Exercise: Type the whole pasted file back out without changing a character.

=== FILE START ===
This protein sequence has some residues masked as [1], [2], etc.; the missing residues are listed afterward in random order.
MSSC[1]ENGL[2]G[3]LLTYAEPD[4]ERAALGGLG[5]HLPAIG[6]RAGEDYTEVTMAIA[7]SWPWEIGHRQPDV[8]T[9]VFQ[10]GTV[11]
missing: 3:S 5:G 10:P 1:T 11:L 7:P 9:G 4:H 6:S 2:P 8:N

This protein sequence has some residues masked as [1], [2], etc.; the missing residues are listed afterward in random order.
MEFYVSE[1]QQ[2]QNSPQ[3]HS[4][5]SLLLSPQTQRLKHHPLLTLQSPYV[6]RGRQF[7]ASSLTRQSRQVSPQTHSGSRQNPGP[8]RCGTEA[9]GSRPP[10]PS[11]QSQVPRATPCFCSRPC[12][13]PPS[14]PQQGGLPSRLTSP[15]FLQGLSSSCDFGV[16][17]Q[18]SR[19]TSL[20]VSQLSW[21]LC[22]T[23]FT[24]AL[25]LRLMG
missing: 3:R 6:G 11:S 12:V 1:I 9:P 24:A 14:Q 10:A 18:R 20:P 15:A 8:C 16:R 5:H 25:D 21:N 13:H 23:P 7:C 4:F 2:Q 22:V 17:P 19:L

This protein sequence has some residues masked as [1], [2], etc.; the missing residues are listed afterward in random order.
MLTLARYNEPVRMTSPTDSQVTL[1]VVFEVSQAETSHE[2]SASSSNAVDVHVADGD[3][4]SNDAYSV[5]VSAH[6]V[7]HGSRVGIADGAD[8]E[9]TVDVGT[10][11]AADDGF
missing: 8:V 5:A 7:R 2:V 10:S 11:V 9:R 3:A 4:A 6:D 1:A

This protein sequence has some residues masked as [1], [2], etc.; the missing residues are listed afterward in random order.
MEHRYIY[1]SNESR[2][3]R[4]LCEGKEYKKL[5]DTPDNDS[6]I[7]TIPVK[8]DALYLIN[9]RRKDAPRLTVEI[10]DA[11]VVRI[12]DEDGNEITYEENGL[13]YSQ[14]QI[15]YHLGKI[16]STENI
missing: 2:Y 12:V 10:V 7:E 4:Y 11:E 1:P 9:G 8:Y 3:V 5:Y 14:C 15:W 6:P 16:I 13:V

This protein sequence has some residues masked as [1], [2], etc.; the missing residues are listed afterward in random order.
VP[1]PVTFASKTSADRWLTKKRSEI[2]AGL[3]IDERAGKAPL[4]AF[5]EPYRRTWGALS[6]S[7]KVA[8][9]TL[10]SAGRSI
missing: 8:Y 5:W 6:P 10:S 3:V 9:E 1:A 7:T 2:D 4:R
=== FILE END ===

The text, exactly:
This protein sequence has some residues masked as [1], [2], etc.; the missing residues are listed afterward in random order.
MSSC[1]ENGL[2]G[3]LLTYAEPD[4]ERAALGGLG[5]HLPAIG[6]RAGEDYTEVTMAIA[7]SWPWEIGHRQPDV[8]T[9]VFQ[10]GTV[11]
missing: 3:S 5:G 10:P 1:T 11:L 7:P 9:G 4:H 6:S 2:P 8:N

This protein sequence has some residues masked as [1], [2], etc.; the missing residues are listed afterward in random order.
MEFYVSE[1]QQ[2]QNSPQ[3]HS[4][5]SLLLSPQTQRLKHHPLLTLQSPYV[6]RGRQF[7]ASSLTRQSRQVSPQTHSGSRQNPGP[8]RCGTEA[9]GSRPP[10]PS[11]QSQVPRATPCFCSRPC[12][13]PPS[14]PQQGGLPSRLTSP[15]FLQGLSSSCDFGV[16][17]Q[18]SR[19]TSL[20]VSQLSW[21]LC[22]T[23]FT[24]AL[25]LRLMG
missing: 3:R 6:G 11:S 12:V 1:I 9:P 24:A 14:Q 10:A 18:R 20:P 15:A 8:C 16:R 5:H 25:D 21:N 13:H 23:P 7:C 4:F 2:Q 22:V 17:P 19:L

This protein sequence has some residues masked as [1], [2], etc.; the missing residues are listed afterward in random order.
MLTLARYNEPVRMTSPTDSQVTL[1]VVFEVSQAETSHE[2]SASSSNAVDVHVADGD[3][4]SNDAYSV[5]VSAH[6]V[7]HGSRVGIADGAD[8]E[9]TVDVGT[10][11]AADDGF
missing: 8:V 5:A 7:R 2:V 10:S 11:V 9:R 3:A 4:A 6:D 1:A

This protein sequence has some residues masked as [1], [2], etc.; the missing residues are listed afterward in random order.
MEHRYIY[1]SNESR[2][3]R[4]LCEGKEYKKL[5]DTPDNDS[6]I[7]TIPVK[8]DALYLIN[9]RRKDAPRLTVEI[10]DA[11]VVRI[12]DEDGNEITYEENGL[13]YSQ[14]QI[15]YHLGKI[16]STENI
missing: 2:Y 12:V 10:V 7:E 4:Y 11:E 1:P 9:G 8:Y 3:V 5:Y 14:C 15:W 6:P 16:I 13:V

This protein sequence has some residues masked as [1], [2], etc.; the missing residues are listed afterward in random order.
VP[1]PVTFASKTSADRWLTKKRSEI[2]AGL[3]IDERAGKAPL[4]AF[5]EPYRRTWGALS[6]S[7]KVA[8][9]TL[10]SAGRSI
missing: 8:Y 5:W 6:P 10:S 3:V 9:E 1:A 7:T 2:D 4:R